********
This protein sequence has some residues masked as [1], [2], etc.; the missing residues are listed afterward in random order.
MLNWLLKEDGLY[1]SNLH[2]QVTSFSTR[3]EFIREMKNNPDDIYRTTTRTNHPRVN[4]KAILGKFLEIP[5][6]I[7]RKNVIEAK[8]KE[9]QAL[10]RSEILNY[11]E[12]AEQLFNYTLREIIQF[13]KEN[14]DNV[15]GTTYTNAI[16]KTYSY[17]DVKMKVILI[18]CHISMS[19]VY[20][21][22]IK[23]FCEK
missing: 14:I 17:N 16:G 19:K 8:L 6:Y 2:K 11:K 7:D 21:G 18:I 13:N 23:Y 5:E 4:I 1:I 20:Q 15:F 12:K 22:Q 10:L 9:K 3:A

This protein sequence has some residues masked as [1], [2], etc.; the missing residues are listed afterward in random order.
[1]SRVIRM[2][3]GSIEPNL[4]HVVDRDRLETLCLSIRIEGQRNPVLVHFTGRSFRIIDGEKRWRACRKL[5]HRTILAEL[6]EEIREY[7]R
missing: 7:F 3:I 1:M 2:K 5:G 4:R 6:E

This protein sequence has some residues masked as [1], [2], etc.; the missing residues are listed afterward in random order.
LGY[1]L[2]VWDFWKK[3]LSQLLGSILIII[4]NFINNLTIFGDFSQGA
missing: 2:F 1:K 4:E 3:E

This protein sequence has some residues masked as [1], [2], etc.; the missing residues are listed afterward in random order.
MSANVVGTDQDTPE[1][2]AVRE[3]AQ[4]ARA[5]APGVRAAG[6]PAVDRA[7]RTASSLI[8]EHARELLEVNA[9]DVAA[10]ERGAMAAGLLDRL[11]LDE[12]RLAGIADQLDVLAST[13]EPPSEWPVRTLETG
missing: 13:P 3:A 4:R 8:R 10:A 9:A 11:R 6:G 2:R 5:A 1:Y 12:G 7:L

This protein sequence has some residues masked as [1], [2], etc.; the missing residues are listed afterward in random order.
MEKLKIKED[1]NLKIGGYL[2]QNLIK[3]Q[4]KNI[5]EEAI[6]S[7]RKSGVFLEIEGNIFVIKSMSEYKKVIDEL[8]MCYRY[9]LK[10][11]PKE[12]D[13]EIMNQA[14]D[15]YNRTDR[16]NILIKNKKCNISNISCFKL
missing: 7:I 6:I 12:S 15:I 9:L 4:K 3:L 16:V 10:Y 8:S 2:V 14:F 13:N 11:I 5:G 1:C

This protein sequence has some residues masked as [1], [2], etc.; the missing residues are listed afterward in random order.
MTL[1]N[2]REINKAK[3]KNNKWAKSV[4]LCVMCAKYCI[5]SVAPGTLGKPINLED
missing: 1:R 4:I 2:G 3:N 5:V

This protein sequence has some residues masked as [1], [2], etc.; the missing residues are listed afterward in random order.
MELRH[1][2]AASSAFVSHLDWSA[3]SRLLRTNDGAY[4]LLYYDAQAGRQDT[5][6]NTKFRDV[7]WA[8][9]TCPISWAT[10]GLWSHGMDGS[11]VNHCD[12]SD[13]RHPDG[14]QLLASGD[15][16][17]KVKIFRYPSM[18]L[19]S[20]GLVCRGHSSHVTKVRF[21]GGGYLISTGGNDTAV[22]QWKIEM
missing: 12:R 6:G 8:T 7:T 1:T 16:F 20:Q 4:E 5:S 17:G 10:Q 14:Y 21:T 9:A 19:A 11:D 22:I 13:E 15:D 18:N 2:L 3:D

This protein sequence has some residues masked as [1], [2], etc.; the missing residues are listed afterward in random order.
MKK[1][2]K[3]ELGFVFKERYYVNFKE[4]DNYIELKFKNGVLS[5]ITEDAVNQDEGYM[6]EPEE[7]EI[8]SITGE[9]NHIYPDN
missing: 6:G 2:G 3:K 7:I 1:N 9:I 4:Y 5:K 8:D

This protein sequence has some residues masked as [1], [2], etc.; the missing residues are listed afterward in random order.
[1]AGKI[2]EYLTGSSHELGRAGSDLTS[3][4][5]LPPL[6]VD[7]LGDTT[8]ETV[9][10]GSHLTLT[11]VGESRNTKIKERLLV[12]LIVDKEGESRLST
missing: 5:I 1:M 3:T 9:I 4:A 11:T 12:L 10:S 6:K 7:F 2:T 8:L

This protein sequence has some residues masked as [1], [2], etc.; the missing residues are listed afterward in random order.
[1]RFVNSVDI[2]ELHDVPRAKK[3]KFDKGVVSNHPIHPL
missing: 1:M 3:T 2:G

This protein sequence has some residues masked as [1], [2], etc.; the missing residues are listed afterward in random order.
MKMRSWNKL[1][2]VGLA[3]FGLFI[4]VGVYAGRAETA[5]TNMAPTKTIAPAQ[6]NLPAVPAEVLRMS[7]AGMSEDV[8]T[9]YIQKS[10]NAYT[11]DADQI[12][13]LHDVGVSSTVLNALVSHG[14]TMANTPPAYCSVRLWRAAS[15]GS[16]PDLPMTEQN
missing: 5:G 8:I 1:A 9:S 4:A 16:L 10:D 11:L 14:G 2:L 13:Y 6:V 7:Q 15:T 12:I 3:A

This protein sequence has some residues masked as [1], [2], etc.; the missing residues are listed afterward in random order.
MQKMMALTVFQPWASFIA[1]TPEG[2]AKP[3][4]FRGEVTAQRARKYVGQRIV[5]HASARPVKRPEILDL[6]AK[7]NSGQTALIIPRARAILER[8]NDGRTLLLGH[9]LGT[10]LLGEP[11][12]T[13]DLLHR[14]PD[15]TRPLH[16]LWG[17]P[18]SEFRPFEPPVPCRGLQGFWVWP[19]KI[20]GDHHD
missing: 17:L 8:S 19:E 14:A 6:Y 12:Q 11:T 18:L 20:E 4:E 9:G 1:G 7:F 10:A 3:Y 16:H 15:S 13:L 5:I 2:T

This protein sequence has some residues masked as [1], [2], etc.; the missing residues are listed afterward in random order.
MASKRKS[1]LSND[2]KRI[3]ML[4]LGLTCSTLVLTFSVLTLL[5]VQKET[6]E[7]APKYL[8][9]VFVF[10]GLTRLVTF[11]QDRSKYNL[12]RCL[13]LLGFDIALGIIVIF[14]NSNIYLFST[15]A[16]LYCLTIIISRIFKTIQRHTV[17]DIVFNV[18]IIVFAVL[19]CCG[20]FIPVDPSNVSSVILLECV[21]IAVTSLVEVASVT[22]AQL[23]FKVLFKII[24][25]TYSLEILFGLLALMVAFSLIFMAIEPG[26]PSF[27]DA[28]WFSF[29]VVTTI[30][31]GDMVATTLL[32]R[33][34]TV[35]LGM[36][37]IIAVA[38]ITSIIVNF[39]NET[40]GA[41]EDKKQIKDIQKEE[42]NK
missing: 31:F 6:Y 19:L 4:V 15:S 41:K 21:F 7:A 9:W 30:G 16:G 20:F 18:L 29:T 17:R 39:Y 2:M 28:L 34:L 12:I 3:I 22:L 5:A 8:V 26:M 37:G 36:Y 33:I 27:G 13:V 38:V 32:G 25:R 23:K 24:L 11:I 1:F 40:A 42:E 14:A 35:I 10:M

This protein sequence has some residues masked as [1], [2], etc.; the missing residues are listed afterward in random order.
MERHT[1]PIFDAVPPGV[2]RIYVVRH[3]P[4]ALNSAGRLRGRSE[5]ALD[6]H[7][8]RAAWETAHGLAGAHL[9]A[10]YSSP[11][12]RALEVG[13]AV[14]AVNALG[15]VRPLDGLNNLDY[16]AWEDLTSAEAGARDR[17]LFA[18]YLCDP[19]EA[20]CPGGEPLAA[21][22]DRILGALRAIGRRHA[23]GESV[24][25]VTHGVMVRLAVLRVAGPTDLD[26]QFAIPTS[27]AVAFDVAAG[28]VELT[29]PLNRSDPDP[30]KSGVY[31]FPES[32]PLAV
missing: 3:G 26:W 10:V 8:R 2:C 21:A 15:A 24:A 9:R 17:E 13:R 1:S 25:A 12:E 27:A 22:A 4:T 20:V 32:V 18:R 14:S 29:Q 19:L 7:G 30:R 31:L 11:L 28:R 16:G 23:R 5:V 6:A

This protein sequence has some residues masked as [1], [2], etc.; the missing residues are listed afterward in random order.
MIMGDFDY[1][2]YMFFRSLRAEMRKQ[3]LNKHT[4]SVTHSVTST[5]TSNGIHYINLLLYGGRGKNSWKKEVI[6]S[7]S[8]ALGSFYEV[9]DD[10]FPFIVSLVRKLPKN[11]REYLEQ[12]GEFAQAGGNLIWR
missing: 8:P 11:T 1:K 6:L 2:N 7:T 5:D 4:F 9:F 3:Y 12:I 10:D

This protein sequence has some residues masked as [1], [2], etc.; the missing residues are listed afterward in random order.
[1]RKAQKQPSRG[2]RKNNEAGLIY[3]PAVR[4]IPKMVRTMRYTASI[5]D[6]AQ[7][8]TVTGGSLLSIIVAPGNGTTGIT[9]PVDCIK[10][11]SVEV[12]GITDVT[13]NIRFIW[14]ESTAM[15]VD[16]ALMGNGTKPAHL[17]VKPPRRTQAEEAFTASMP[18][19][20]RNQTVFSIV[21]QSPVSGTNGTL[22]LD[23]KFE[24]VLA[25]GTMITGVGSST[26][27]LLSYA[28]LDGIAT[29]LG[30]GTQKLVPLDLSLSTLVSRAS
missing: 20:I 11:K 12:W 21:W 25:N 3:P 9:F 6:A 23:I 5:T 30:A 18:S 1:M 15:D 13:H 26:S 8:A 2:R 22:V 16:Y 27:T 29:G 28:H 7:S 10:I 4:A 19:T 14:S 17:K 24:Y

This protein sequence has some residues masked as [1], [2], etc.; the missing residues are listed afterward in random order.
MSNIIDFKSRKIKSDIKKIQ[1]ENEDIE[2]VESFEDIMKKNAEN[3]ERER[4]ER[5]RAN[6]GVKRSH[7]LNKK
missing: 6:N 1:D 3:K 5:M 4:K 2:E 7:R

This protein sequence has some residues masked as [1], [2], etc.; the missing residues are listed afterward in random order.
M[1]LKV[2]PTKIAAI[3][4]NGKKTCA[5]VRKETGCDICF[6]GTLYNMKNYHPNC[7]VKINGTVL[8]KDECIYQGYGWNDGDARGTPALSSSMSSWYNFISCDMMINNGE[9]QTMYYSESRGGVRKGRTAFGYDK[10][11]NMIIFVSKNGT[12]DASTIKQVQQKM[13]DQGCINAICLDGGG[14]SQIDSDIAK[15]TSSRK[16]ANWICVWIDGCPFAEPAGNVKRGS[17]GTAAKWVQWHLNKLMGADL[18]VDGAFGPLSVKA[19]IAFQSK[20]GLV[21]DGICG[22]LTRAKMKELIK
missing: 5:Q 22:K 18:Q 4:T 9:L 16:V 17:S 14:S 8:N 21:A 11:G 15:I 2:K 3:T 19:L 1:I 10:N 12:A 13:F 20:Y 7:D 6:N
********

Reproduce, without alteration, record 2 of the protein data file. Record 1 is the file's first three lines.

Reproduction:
This protein sequence has some residues masked as [1], [2], etc.; the missing residues are listed afterward in random order.
[1]SRVIRM[2][3]GSIEPNL[4]HVVDRDRLETLCLSIRIEGQRNPVLVHFTGRSFRIIDGEKRWRACRKL[5]HRTILAEL[6]EEIREY[7]R
missing: 7:F 3:I 1:M 2:K 5:G 4:R 6:E